Wednesday, April 18, 2012
Ten Second Studio Guest Designer Post: Flowers
It has been like Christmas since Cheryl at Ten Seconds Studio (TSS) sent me the box with the VerDay Paint and Patina and the metal in it! I have been experimenting to see what I could do and not do with it and what does and doesn't work for me. This week I have been having a lot of fun making flowers and I received a lot of comments about a flower I made to put on a canvas so I decided that today I would share how I made them. I *LOVE* VerDay Paint and Patina and have used it in making flowers from card stock, metal, and on a canvas one that I bought a while back and just doctored up a bit. The first thing you want to decide is what kind of flower, what color of metal you want it to be or look like and what dies or punches you will use to cut it out with. This could turn into a rather lengthy post so grab a cup of coffee while I try to condense it a little by breaking it down into metal or cardstock.
I am lucky to own a Big Shot and a Vagabond die cutting machine and love to use the many dies I have to create fun things. I used Sizzix dies called Flower Layers, Daisies, and Tattered Flowers a Tim Holtz/Sizzix. I used copper and brass sheets and the Flower Layers die to cut this first flower out.
I also used a flower punch from Stampin Up! to cut out a couple smaller flowers using copper but the brass metal sheet was too thick for the punch but worked fine with the dies. The metal flowers can be embossed after cutting with either the molds from TSS or embossing folders. I found embossing them gave the VerDay Patina something to hold on to to get a better oxidization and gave the color depth.
To make the paper VerDay flowers I painted the bronze and copper paint on white and brown cardstock drying it well before cutting it as I did the metals.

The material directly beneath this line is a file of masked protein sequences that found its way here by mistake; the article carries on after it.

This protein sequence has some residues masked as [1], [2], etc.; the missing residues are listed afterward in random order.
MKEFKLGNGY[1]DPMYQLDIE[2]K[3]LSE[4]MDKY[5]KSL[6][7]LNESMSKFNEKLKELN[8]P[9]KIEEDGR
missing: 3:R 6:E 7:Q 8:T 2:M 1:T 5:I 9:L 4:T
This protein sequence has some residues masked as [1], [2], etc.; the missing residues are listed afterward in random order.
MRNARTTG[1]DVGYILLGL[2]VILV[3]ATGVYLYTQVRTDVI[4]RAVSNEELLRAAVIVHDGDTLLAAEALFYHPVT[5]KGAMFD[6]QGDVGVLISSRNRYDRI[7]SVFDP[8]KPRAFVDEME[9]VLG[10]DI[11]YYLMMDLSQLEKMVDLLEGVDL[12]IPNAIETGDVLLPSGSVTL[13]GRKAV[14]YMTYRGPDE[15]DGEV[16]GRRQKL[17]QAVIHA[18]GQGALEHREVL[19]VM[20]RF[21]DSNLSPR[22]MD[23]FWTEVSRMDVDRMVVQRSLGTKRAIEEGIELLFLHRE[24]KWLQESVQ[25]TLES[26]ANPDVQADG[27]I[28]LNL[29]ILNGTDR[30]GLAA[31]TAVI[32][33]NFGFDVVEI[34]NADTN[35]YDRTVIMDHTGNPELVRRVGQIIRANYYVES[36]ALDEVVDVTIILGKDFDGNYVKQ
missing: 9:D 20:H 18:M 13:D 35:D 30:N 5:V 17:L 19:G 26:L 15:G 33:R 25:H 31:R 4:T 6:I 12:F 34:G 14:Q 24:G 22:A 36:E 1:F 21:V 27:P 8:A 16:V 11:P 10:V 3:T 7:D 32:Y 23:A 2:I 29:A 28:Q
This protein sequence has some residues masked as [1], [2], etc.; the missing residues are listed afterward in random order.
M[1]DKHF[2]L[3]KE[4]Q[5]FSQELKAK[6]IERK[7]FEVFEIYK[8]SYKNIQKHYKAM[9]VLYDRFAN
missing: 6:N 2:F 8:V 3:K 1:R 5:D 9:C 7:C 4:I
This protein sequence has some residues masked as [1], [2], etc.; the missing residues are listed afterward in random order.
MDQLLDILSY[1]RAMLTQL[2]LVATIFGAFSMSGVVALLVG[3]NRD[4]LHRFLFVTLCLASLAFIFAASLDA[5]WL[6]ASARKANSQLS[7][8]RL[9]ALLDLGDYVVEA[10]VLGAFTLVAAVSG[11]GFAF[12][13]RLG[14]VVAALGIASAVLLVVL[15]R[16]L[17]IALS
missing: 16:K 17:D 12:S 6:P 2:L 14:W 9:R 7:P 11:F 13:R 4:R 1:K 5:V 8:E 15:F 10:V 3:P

The cardstock will curl as it dries but it is just paper and you can flatten it out using brute force or an iron to straighten it.
Place pieces on a piece of craft foam and using the TSS metal working ball of the ball and cup tool gently use circular motion on the back side of the flower to make the petals curl.
How much curl you want to the petals depends on the size of the ball you use.
Here I just used the erasing tool to curl the center to make a cup to fit the pieces together.
I then lightly sprayed the flower parts with VerDay in a fine mister to start the oxidization process. There is a VerDay Patina Sprayer available from TSS but it has a coarser spray and the flowers need a lighter touch. The next step is to put the pieces together to form the flowers and I hit them with another mist of VerDay and let them sit a day to oxidize.
The canvas flower was easy peasy. I bought the flower a while back and decided to stamp and splotch it with the bronze and copper VerDay Paint and then sprayed it with the VerDay Patina. I hadn’t counted on the Patina causing a slight greenish coloration to the canvas but once it dried and started oxidizing I loved it!
Here are individual pictures of the flowers and what they are made up of. One thing I almost forgot was after the metal, paper, or canvas reaches the color you want it to oxidize to you will need to spray it with a fixative sealer to stop the oxidization.
Canvas with bronze and copper VerDay Paint and VerDay Patina. Unfortunately it doesn't show that greenish cast like the group photo. Trying to photograph and edit these photos was a lesson in patience this week!
Brass flower using Sizzix Flower Die, Brass Metal, VerDay Patina
Copper flower using Sizzix Flower Die, Copper Metal, VerDay Patina.
Another copper metal flower using the Tim Holtz Tattered Flower Die and VerDay Patina.
Copper Daisy using Sizzix Daisy die, copper metal and VerDay Patina.
White cardstock flower made using Bronze VerDay Paint and VerDay Patina. Tim Holtz Tattered Flowers Die.
Brown cardstock using the Bronze VerDay Paint and VerDay Patina. Tim Holtz Tattered Flower die.
I enjoyed playing around with the flowers and if you come back next week you will see what I made with some of them!